A Cry For Justice

Awakening the Evangelical Church to Domestic Violence and Abuse in its Midst

Biblical counseling, tribal loyalties and grooming. Windup of the Chris Moles series.

Biblical counselors who are carrying the DV banner are starting to say some good stuff about domestic abuse and how it affects victims — things that weren’t being said when ACFJ began in 2012. But there are some changes we are still not seeing.

1. Their approach to abusers

Either they are treating the abuser as if he is a ‘brother’ in christ, or they are behaving as if the abuser can be converted by teaching him how Christians are to live. They are ignoring all the precepts in the Bible which tell Christians to have nothing to do with abusers and to hand them over to Satan.

Biblical counselors like Chris Moles are now saying, “We need to do abuse counseling before we even think about marriage counseling.” But they still have errors in their approach and their understanding. Those errors will enable churches and biblical counselors to go on plugging marriage restoration as the most important goal.

If their view on the abuser is going to change, that would mean they would have to change their understanding of some basic theology. Changing those views will affect their influence, the crowd they run with, possibly affect book sales and speaking opportunities – ultimately it would affect their wallet.

:2. They are still dancing around the D word (divorce).

:3. They are still neglecting the needs of the victims and not responding to the critical and discerning feedback which victims are giving them.

4. They are still not firmly denouncing all the lord-it-over attitudes and false doctrines which church leaders have that contribute to this problem.

While this Chris Moles series was being published, I contacted Chris Moles, Jim Newheiser and Greg Wilson to alert them to what I was writing, in case they’re not watching this blog… in the hope that they might consider my thoughts and perhaps modify their approach. None of those men have acknowledged or responded to my personal contact.

The Tribe

In a short number of years Chris Moles has gone from an unknown pastor in the backwoods, to the poster boy for DV in the biblical counseling tribe. The tribe is parading him from one conference to another, and he is saying what they want him to say. He is responding just as they want him to respond. It seems that the tribe has been grooming Moles and they have succeeded. I don’t mean to imply that Chris Moles is innocent because he is a victim of the tribe’s agenda. Chris Moles has made his choice. He appears to enjoy the flattery, the attention, the hobnobbing with the big boys. Moles has accepted his role…but we must not forget about the tribe.

The power-brokers in the biblical counseling movement are not wise as serpents. They want their ears tickled. They don’t want to have to change too much; they prefer their comfort zone. Grassroots movements like #MeToo have made it all the more imperative that they be seen to be doing something about domestic abuse in the church. So they are pushing forward the spokespeople they like from their own tribe.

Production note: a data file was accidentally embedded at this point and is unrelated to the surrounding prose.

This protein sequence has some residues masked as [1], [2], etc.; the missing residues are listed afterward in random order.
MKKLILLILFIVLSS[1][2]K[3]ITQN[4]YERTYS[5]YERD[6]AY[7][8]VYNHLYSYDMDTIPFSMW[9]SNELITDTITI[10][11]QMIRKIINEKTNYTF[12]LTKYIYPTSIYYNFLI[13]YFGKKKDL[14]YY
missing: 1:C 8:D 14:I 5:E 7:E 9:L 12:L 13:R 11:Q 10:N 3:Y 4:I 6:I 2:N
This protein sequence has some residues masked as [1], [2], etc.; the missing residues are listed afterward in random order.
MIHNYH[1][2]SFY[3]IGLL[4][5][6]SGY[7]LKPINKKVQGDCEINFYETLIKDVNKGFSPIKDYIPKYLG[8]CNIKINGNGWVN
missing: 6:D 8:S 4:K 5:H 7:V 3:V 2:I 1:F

If the biblical counseling movement is led by a motley pack of wolves and blind guides, Chris Moles represents the next generation of this pack. Unfortunately, it won’t end with Moles. Moles is not the first target of the pack and he won’t be the last. In fact, as time passes, Moles may very likely be the one grooming the next one into the pack.

A survey by LifeWay Research (2017) found that:

Most pastors (87%) already believe that “a person experiencing domestic violence would find our church to be a safe haven.” Eleven percent somewhat agree. One percent are not sure.

It is very possible that 87% of pastors are naive and deceived and don’t really care about the victims, and some of that 87% are abusing their own wives.

I know that some male pastors are abusing their own wives because of all the accounts from survivors I have heard, not to mention the reports I’ve heard from Christian counselors who truly ‘get it’ about domestic abuse and are seeing the wives in their counseling offices.

Mega-church leaders who are publicly proclaiming that their church is a safe place are probably grandstanding. Examples of such grandstanding are Bethlehem Baptist Church Minnesota, and Highpoint Church Texas.

My advice to pastors 

Your primary duty is to put the abusers out of the church and care for the victims.

To protect victims, you need to teach the church how not to stigmatize the victims, and how to resist the impression-management tactics of the abusers. You need to do this because once you’ve put the abuser out of the church he is very likely to badmouth you and the victim to the congregation, so he can win allies to himself and destabilise your flock.

We have great ideas to help you do this at our FAQ page.

No responsible person would try to stop an abusive man from voluntarily attending a secular Mens Behavior Change Program. But abusive men almost never attend those programs voluntarily.

The people who run Men’s Behavior Change programs in Australia say that men who attend their programs are either “court mandated” or “partner mandated”. No abusive man starts attending those programs because, in his flesh, on his own initiative, he has decided and determined to stop being abusive. 

***

Our Chris Moles Digest lists all the posts in this series.

10 Comments

  1. Kim